The move comes as prosecutors are investigating chants by some “yellow vest” anti-government protesters in recent weeks urging the police to “commit suicide,” which have prompted widespread public outrage.
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Police unions say officers are under intense strain since the eruption of the protests last November, which have often degenerated into violent clashes between demonstrators and security forces.
So far this year 28 officers have killed themselves, up from a total of 35 for all of last year, according to interior ministry figures.
“We have to break the fear, break the shame, break the silence,” Interior Minister Christophe Castaner said as he opened the prevention unit's offices in Paris.
He said officials would also evaluate practices and procedures in the police forces of other countries as well as in private companies.
Castaner acknowledged that police suicides were linked to the physical and emotional tolls of the work, which union officials say have increased significantly with the demands of securing the “yellow vest” protests.
“I don't want to hear more about 'this has nothing to do with the service, it was a personal issue',” he said.
But Castaner rejected claims that a move to let officers keep their service weapons at home when off duty, implemented after the deadly 2015 terror attacks in Paris, had contributed to the increase in suicides.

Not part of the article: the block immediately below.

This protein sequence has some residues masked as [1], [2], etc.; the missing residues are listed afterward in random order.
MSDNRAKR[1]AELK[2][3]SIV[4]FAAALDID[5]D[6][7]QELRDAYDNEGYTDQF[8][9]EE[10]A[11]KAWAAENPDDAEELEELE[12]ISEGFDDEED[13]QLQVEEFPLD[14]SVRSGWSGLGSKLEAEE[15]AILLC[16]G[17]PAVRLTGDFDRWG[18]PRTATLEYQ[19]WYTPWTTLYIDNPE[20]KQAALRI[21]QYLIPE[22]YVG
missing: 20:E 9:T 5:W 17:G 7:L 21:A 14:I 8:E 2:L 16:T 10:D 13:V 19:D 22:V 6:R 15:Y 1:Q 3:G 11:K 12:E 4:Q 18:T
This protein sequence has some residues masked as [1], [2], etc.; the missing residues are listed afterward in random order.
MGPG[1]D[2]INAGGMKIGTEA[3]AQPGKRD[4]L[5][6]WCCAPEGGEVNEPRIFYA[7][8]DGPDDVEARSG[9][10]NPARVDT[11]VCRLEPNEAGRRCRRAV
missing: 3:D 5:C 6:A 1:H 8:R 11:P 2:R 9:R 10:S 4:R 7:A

“Over the past 10 years, the percentage of gun use in cases of suicides hasn't changed,” he said.
National police chief Eric Morvan had already raised the issue in a letter to France's 150,000 officers earlier this month, acknowledging there had been a “dramatic sequence” of suicides in the force.
“The human responsibility that someone has in taking this terrible decision does not exonerate us from ours,” he wrote.
In two of the most recent cases, a policeman killed himself this month at home with his service weapon in Villejuif outside Paris, and a female captain shot herself in her office in the southern city of Montpellier.